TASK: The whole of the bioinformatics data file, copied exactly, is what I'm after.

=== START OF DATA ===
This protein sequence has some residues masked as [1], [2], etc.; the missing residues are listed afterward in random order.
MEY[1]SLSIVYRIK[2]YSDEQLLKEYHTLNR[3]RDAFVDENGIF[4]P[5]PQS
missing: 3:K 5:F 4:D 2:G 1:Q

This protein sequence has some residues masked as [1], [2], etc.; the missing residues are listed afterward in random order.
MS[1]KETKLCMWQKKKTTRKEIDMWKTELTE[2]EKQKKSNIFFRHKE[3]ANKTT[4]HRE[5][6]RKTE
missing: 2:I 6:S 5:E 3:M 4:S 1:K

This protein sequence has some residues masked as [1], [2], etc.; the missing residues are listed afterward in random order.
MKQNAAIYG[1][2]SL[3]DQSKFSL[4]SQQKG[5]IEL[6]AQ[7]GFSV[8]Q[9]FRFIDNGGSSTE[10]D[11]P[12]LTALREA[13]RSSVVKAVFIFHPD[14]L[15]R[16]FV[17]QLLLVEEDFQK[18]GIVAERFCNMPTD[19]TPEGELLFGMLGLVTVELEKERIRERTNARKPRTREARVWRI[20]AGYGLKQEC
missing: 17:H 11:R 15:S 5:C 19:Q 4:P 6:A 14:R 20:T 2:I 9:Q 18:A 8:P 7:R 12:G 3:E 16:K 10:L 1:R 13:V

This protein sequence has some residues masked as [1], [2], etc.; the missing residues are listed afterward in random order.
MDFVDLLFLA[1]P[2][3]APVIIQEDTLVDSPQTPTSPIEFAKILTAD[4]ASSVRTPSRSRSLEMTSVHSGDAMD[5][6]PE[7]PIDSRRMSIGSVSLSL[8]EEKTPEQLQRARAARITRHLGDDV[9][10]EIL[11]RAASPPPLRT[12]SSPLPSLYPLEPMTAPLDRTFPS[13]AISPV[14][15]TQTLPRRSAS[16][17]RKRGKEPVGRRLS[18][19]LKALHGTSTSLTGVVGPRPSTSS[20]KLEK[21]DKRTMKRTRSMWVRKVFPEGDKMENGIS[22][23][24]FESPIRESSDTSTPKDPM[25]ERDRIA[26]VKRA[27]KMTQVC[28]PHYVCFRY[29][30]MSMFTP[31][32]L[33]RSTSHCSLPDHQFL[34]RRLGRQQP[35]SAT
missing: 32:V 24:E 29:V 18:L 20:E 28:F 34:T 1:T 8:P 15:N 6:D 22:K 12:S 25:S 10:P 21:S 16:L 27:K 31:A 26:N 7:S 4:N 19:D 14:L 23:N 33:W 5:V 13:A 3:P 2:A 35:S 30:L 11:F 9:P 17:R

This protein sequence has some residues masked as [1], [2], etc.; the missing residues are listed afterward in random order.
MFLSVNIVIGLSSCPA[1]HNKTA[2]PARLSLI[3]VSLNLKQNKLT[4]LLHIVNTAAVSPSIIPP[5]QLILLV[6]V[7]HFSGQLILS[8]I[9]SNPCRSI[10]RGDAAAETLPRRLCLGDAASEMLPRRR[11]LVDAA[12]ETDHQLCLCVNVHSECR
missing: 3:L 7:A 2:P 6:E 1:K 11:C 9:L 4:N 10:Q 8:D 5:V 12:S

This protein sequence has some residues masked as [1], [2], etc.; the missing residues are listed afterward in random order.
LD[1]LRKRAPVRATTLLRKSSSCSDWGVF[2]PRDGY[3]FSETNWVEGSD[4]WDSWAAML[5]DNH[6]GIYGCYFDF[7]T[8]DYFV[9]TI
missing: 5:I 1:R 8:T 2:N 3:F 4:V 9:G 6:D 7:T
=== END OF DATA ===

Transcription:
This protein sequence has some residues masked as [1], [2], etc.; the missing residues are listed afterward in random order.
MEY[1]SLSIVYRIK[2]YSDEQLLKEYHTLNR[3]RDAFVDENGIF[4]P[5]PQS
missing: 3:K 5:F 4:D 2:G 1:Q

This protein sequence has some residues masked as [1], [2], etc.; the missing residues are listed afterward in random order.
MS[1]KETKLCMWQKKKTTRKEIDMWKTELTE[2]EKQKKSNIFFRHKE[3]ANKTT[4]HRE[5][6]RKTE
missing: 2:I 6:S 5:E 3:M 4:S 1:K

This protein sequence has some residues masked as [1], [2], etc.; the missing residues are listed afterward in random order.
MKQNAAIYG[1][2]SL[3]DQSKFSL[4]SQQKG[5]IEL[6]AQ[7]GFSV[8]Q[9]FRFIDNGGSSTE[10]D[11]P[12]LTALREA[13]RSSVVKAVFIFHPD[14]L[15]R[16]FV[17]QLLLVEEDFQK[18]GIVAERFCNMPTD[19]TPEGELLFGMLGLVTVELEKERIRERTNARKPRTREARVWRI[20]AGYGLKQEC
missing: 17:H 11:R 15:S 5:C 19:Q 4:P 6:A 14:R 20:T 2:I 9:Q 18:A 8:P 7:R 12:G 3:E 16:K 10:L 1:R 13:V

This protein sequence has some residues masked as [1], [2], etc.; the missing residues are listed afterward in random order.
MDFVDLLFLA[1]P[2][3]APVIIQEDTLVDSPQTPTSPIEFAKILTAD[4]ASSVRTPSRSRSLEMTSVHSGDAMD[5][6]PE[7]PIDSRRMSIGSVSLSL[8]EEKTPEQLQRARAARITRHLGDDV[9][10]EIL[11]RAASPPPLRT[12]SSPLPSLYPLEPMTAPLDRTFPS[13]AISPV[14][15]TQTLPRRSAS[16][17]RKRGKEPVGRRLS[18][19]LKALHGTSTSLTGVVGPRPSTSS[20]KLEK[21]DKRTMKRTRSMWVRKVFPEGDKMENGIS[22][23][24]FESPIRESSDTSTPKDPM[25]ERDRIA[26]VKRA[27]KMTQVC[28]PHYVCFRY[29][30]MSMFTP[31][32]L[33]RSTSHCSLPDHQFL[34]RRLGRQQP[35]SAT
missing: 32:V 24:E 29:V 18:L 20:E 28:F 34:T 1:T 8:P 15:N 6:D 22:K 12:S 25:S 10:P 21:S 16:L 27:K 31:A 26:N 7:S 4:N 19:D 14:L 23:N 33:W 5:V 13:A 3:P 2:A 35:S 30:L 11:F 9:P 17:R

This protein sequence has some residues masked as [1], [2], etc.; the missing residues are listed afterward in random order.
MFLSVNIVIGLSSCPA[1]HNKTA[2]PARLSLI[3]VSLNLKQNKLT[4]LLHIVNTAAVSPSIIPP[5]QLILLV[6]V[7]HFSGQLILS[8]I[9]SNPCRSI[10]RGDAAAETLPRRLCLGDAASEMLPRRR[11]LVDAA[12]ETDHQLCLCVNVHSECR
missing: 3:L 7:A 2:P 6:E 1:K 11:C 9:L 4:N 10:Q 8:D 5:V 12:S

This protein sequence has some residues masked as [1], [2], etc.; the missing residues are listed afterward in random order.
LD[1]LRKRAPVRATTLLRKSSSCSDWGVF[2]PRDGY[3]FSETNWVEGSD[4]WDSWAAML[5]DNH[6]GIYGCYFDF[7]T[8]DYFV[9]TI
missing: 5:I 1:R 8:T 2:N 3:F 4:V 9:G 6:D 7:T